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This month's The List takes a look at milestones that helped pave the way for today’s dental lab industry and for a future that will surely be impacted more by AI and machine learning.
Much has been written about the early methods to treat oral pain and how Baltimore was home to the first dental school in the United States, some 180 years ago. Less publicized is the history of how dental laboratories came about and how far the role of lab technicians and laboratory technological advances have come over the years. As addressed in this month’s cover story, artificial intelligence (AI) evolved and is poised to influence the dental lab industry. Here are 5 milestones that paved the way for today’s dental lab industry and for a future that will surely be impacted more by AI and machine learning.
Dr William H. Stowe opened a dental laboratory in Boston and was later joined by his cousin, Frank F. Eddy. The laboratory (later known as Stowe and Eddy) was generally acknowledged to be the first commercial dental laboratory in America that was separate from a private dental practice. According to the National Board for Certification (NBC) in Dental Laboratory Technology,Stowe was particularly noted for his prosthetic skills, and eventually found that he had little time for his own dental practice after accepting laboratory work from all the dentists who sought his services. His laboratory service proved to be so successful that it indicated the potential need for a dental laboratory capable of serving the profession at large, as opposed to Stowe and Eddy, which had to limit the number of dentists it could assist.
By the mid-1900s, 2 national organizations were claiming to represent the dental laboratory industry, but there was no single unified organization. A group of dental laboratory owners from throughout the country met in Chicago in 1950 and agreed to form a national, federated association, similar in organization to the American Dental Association, with state-level association components. The meeting marked the beginning of the National Association of Dental Laboratories (NADL), which represents nearly 1000 commercial laboratories nationwide today.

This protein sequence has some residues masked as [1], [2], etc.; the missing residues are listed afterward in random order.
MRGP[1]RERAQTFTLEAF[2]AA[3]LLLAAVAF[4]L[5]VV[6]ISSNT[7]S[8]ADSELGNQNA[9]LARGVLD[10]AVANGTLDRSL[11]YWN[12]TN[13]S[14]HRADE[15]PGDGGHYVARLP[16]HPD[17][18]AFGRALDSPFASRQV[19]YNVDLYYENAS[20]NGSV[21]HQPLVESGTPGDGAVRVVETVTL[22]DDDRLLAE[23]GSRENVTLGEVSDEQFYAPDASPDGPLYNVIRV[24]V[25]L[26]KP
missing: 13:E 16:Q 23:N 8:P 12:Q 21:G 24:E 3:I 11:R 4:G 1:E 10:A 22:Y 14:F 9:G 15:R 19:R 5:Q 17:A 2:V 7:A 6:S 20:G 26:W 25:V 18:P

Early on, the NADL concentrated on the areas of recognition and education. In 1954, the NADL Education Committee began developing a certification program, which would set skill standards. The following year, the NADL Executive Council elected 7 people to the newly formed NBC, which adopted policies and approved examinations for the certification program. The first Certified Dental Technician (CDT) tests were administered in October 1958, and the first CDT certificates were awarded in March 1959. Today, there are approximately 5500 technicians with active CDT certificates.
Much of the lab industry was faced with a rough transition from analog to digital production, which transformed processes, materials, and workflow. Just as technology and advancements were improving efficiencies, a number of obstacles came about, including a recession in 2008, a decline of accredited dental laboratory programs, overseas manufacturing, regulatory forces, and laboratory consolidation. But despite these hurdles, lab technicians continued to thrive, innovate, and impact a population more aware than ever of the importance of good oral health.
Although many large dental labs are doing their part to help deliver great oral care services, 1 well-known lab celebrated half a century of operations when Glidewell commemorated its 50th year of operations with an employee celebration on its campus in Irvine, California, last year. The lab’s success has come in large part by taking advantage of new technologies along the way. Today, the dental lab industry is set to take advantage of AI technology in much the same way as most industries.